Damming of loading coil cable interface

A method of providing a dam in a loading coil case for the blocking of an encapsulant solutions penetration into the cable beyond a desired distance by inserting, via a hypodermic needle, a quantity of encapsulant activator at the desired site of a dam. The encapsulant upon contacting the activator jells very rapidly preventing the remaining encapsulant from draining into the cable.

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This invention relates to cables in general and more particularly to a method and apparatus for creating a dam, when applying a water repellant into the cable core, at the entry interface of a loading coil package.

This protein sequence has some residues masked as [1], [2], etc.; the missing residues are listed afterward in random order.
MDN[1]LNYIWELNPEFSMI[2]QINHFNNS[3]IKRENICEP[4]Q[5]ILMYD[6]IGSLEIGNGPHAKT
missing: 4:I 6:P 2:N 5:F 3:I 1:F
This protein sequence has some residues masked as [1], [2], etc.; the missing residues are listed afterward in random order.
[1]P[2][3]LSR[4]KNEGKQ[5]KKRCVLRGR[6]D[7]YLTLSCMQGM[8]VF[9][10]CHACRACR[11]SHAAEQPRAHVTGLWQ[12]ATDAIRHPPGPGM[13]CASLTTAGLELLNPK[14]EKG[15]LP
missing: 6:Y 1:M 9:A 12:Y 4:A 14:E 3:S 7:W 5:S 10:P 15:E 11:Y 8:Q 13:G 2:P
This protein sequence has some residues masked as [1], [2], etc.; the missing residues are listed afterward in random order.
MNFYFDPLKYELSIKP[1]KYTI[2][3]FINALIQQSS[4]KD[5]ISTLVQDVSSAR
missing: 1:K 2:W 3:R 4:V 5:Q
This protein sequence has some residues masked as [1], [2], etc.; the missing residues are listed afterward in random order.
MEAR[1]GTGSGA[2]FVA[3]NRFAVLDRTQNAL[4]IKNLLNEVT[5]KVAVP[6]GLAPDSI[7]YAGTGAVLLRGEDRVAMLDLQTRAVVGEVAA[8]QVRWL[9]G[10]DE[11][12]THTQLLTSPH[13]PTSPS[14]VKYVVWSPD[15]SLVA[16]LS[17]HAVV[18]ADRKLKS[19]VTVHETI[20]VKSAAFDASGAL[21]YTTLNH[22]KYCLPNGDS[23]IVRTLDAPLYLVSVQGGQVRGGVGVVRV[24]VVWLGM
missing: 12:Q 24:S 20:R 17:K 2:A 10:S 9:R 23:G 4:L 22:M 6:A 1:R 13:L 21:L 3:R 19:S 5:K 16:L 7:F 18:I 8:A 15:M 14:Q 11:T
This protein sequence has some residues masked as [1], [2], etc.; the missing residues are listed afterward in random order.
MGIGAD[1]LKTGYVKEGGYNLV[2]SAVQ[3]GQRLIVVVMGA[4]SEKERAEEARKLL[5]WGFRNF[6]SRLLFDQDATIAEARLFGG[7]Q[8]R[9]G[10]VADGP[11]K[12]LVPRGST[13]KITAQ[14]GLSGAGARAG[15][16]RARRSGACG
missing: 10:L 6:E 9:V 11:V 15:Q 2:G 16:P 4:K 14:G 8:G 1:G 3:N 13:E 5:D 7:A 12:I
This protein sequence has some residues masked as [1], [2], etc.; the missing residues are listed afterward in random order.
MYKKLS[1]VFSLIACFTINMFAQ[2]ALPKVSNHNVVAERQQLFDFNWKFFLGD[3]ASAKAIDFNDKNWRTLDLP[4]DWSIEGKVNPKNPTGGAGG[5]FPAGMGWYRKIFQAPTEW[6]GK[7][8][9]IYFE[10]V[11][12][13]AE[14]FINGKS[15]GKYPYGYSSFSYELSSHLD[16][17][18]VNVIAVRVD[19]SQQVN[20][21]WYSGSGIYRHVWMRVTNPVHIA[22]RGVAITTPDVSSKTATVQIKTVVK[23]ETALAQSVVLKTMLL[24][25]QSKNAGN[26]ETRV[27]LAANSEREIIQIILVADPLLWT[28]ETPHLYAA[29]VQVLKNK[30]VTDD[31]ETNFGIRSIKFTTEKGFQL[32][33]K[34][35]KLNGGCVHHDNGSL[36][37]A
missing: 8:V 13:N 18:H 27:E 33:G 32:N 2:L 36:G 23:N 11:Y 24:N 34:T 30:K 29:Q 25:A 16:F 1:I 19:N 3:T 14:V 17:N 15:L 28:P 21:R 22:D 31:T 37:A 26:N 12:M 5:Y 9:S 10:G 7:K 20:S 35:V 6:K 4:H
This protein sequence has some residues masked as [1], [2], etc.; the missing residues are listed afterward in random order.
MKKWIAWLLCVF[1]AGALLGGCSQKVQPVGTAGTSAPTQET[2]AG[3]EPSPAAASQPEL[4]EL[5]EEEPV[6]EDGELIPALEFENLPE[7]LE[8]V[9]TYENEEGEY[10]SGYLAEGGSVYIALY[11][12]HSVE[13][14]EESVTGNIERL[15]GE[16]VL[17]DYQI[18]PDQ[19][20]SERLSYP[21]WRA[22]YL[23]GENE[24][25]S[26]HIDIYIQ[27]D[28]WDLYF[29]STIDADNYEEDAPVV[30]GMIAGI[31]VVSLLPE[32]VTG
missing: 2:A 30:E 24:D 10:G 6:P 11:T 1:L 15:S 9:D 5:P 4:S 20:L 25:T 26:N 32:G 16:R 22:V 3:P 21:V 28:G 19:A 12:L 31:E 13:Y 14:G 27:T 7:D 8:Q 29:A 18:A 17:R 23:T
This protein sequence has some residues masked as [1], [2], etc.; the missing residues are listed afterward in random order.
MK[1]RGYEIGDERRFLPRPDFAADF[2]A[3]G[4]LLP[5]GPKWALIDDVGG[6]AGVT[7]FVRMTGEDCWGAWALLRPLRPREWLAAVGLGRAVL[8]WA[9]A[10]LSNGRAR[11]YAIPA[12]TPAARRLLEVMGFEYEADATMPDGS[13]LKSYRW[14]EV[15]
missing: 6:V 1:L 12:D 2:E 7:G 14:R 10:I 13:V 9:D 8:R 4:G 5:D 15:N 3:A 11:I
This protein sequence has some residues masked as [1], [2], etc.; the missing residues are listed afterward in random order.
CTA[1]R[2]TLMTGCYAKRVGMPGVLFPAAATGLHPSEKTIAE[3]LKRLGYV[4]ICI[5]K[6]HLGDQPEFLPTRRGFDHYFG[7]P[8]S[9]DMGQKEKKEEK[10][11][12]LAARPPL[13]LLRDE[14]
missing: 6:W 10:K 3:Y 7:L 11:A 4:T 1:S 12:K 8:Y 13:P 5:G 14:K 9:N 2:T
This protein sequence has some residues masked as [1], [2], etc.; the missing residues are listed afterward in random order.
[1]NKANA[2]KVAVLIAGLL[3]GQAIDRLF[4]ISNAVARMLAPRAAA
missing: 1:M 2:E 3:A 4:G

Multi-conductor communication cables are currently insulated with plastic but still are not waterproof. Water can enter the cable jacket and destroy the cables usefulness. There have been many attempts at building barriers to such leakage of water. The remedy currently adapted to combat this problem has been to fill the voids between the conductors with a water repellant substance. Further, with the necessity to use loading coils in the cable it is also necessary to protect the loading coil. These are commonly grouped in a case with a cable stub that must be spliced onto the cable. This cable stub, however, must remain workable until after installation and therefore cannot be filled prior to installation, while it is preferable that the coils be sealed at the manufacturing site. This therefore requires a dam within the cable at the interface with the loading coil package.